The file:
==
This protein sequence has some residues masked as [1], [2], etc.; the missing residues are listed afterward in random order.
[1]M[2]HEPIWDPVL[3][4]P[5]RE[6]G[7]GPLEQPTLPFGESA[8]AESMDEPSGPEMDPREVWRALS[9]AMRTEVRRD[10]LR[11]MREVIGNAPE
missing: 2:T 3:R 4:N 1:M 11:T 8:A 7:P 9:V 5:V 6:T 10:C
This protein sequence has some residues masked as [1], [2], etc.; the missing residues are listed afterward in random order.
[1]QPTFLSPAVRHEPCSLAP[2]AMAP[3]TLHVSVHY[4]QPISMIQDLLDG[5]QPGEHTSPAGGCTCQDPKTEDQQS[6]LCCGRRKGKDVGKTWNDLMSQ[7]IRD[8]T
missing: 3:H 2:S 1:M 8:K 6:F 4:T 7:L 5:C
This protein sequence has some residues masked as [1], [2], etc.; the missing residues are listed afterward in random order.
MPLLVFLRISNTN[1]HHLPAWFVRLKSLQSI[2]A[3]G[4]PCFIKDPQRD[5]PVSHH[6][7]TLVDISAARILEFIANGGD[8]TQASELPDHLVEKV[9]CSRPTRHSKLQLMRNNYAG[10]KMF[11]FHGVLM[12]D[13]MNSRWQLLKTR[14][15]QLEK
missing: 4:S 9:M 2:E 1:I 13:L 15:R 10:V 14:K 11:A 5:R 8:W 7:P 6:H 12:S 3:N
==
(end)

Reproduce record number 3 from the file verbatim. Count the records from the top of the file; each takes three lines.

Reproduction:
This protein sequence has some residues masked as [1], [2], etc.; the missing residues are listed afterward in random order.
MPLLVFLRISNTN[1]HHLPAWFVRLKSLQSI[2]A[3]G[4]PCFIKDPQRD[5]PVSHH[6][7]TLVDISAARILEFIANGGD[8]TQASELPDHLVEKV[9]CSRPTRHSKLQLMRNNYAG[10]KMF[11]FHGVLM[12]D[13]MNSRWQLLKTR[14][15]QLEK
missing: 4:S 9:M 2:E 1:I 13:L 15:R 10:V 14:K 11:A 5:R 8:W 7:P 6:H 12:S 3:N